A First Class AMP Experience
We at VIP, as well as Automattic as a whole, joined the AMP project early on in 2015 and took on the challenging task of creating the first platform integration, a foundation to serve the needs of individual WordPress users and enterprise users alike.
Why? We want to make it easy for our users to deliver the best experience on the mobile web, and that means, fast.
There has been a ton of work going on across the project since its launch, on the core services and on the integration. We’re excited to announce the AMP for WordPress 0.7 beta, co-created by Automattic, and our partners, Google and XWP, which was officially unveiled at AMP Conf 2018 in Amsterdam earlier this month.
Watch the talk here:
What’s new with the AMP Plugin
Historically, the AMP Plugin has used a pair mode. That means that the plugin used a simple-theme approach, which generated a separate AMP version of your webpage.
Now, we’ve improved the experience, enabling “WordPress AMP,” a native experience that we believe is not only an improved feature set, but also a huge step forward for WordPress.
As Alberto Medina from the Google Web Content Ecosystems Team, said in his recent blog post:
Since the beginning we have had our sight set on enabling an organic AMP experience in WordPress; that is, an experience where there is no need for a pair mode (unless applied by choice) because there are no gaps, either functional or visually, between the AMP and non-AMP versions of content published in WordPress. Without such a gap, WordPress publishers are able to publish a single version of their content which is beautiful, feature-rich, all-around WordPress, and runs at the speed of AMP! We call this an all-AMP experience.
To get started, you can install and activate the 0.7 version of amp-wp which can be found on GitHub here and will be released on WP.org soon. After that, you can go to your functions.php file and add
add_theme_support( 'amp' ); to the
after_setup_theme action hook. This will turn your entire site into a valid AMP canonical site (not just single posts/pages like the current plugin)!
The plugin does all of the dirty work of converting relevant HTML tags to amp-HTML valid tags. It also restructures the document head to comply with the AMP spec for how CSS and JS are implemented. We’d like to think it works like a charm!
As a whole, the new release takes as its focus the notion of empowering content creators and non-technical folks to go further with AMP on their own. The 0.7 beta supports: AMP native mode, default widgets, default embeds, commenting, creation of AMP-related notifications and outputting valid AMP. See it live on the full theme demo site today.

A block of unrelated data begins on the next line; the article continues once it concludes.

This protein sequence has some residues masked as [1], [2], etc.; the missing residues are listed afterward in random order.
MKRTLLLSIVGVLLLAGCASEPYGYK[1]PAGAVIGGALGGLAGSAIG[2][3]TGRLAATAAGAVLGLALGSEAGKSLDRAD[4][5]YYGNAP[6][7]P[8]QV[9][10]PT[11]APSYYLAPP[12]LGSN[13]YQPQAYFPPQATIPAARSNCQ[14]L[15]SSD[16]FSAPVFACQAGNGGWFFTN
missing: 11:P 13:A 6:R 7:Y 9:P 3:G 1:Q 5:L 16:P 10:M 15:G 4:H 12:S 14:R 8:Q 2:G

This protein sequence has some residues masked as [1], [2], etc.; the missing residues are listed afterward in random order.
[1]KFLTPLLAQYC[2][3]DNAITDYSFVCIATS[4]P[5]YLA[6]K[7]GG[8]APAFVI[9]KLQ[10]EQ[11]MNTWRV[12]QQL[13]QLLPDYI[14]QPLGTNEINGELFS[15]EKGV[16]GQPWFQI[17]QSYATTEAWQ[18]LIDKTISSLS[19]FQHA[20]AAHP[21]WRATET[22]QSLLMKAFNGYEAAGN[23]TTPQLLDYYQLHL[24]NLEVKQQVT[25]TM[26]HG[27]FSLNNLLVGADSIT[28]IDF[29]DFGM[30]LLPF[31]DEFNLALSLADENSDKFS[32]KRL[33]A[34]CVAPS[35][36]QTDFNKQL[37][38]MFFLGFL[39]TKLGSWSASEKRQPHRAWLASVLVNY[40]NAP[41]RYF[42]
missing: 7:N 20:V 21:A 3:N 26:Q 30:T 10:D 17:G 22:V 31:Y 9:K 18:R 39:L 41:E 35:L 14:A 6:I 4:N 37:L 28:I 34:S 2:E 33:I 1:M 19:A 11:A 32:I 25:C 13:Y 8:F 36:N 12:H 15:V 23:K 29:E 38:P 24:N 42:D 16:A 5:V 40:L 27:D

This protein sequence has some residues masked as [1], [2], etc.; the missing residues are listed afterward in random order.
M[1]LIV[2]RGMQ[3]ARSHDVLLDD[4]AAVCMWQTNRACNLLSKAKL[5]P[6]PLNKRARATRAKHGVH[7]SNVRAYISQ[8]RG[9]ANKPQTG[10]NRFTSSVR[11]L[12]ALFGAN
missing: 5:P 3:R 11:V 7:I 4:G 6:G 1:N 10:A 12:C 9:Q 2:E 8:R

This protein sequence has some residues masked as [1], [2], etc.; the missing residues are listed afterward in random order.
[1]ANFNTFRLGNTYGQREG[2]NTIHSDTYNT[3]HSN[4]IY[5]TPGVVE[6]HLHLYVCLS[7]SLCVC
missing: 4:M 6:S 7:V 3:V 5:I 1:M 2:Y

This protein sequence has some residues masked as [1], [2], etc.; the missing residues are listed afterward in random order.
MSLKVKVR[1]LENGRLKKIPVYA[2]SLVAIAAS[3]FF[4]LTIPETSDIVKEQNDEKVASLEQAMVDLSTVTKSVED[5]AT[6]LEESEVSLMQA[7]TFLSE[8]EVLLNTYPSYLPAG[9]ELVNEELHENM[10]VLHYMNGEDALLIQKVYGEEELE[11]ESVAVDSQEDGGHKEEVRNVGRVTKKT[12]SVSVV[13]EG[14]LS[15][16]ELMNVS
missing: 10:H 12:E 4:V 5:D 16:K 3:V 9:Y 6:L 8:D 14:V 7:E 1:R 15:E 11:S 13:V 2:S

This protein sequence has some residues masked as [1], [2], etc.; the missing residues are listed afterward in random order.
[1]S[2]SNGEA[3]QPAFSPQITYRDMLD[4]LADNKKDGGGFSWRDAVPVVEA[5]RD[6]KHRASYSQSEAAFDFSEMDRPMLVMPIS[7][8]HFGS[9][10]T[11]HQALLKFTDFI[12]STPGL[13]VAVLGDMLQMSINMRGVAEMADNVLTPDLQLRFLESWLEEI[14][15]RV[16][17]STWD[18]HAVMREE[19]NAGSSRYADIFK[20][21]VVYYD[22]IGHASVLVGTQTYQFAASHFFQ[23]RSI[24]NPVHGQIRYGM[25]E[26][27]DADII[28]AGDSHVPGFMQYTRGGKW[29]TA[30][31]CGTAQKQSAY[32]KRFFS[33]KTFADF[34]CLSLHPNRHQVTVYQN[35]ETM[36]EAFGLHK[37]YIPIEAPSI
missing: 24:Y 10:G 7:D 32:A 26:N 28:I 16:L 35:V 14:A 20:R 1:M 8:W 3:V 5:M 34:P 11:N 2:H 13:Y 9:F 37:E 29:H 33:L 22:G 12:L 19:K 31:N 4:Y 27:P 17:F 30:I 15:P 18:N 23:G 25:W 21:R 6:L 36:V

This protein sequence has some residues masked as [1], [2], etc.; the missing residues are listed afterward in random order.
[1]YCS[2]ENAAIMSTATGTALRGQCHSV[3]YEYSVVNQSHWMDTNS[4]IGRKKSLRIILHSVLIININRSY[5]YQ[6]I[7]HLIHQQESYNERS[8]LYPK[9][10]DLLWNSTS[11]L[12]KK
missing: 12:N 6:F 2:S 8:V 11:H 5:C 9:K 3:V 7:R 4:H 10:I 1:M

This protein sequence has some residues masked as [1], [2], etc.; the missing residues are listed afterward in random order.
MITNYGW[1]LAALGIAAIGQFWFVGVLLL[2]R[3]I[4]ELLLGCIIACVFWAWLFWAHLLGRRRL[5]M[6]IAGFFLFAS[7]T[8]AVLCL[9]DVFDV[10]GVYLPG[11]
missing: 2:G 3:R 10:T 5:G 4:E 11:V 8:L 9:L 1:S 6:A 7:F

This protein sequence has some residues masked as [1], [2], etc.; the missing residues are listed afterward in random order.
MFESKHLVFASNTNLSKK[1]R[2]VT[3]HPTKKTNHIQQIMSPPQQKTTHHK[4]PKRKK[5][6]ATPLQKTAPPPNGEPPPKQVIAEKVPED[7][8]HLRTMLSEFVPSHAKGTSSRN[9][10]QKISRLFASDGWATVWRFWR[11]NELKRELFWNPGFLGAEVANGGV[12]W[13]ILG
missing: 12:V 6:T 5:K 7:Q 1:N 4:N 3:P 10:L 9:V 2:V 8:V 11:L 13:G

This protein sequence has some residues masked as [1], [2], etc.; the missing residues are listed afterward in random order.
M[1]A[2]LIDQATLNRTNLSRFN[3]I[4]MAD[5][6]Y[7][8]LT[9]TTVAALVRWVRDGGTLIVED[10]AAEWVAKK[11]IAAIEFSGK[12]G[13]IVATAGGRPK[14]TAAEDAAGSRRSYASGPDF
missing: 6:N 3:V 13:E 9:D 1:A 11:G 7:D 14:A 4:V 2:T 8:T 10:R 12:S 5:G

Highlights from AMP Conf
As part of the keynote, Malte Ubl gave a history of our work with the AMP project as well as the current state of the plugin. As our CEO Matt Mullenweg shared in a video clip aired during the talk, this year we’re doubling down on our support for the project both directly and indirectly.
“At Automattic our focus has always been on the user. That’s why we’ve been committed to providing support for AMP from the project’s inception. We believe enabling everyone to create content on the open web in a fast and accessible way is key to both users and our business.”, Matt Mullenweg, CEO, Automattic
He also mentioned the goal of making the upcoming Gutenberg editor, slated to be a part of WordPress 5.0, work hand in hand with AMP. And we’re proud to support and highlight the work of our partners Google and XWP, who in the last year have taken a leading role in evolving the AMP for WordPress plugin to make it even easier, more accessible for smaller teams with limited development resources, and more powerful.
In the talk embedded at the top of this post, Fast By Default: AMP Powering WordPress, Alberto Medina from the Google Web Content Ecosystems Team along with Software Architect Thierry Muller from XWP demonstrated an AMP Native WordPress theme that shows off the potential for WordPress publishers to easily take full advantage of AMP’s speed and capabilities.
For example, Thierry Muller from XWP specifically noted these improvements:
The AMP version of the WordPress comments are much more dynamic than the default WordPress UX, and the AMP version of the gallery widget uses the AMP Carousel component instead of output images stacked like it would by default in WordPress.
We’re excited about the direction of the AMP project, and look forward to sharing more updates in the future.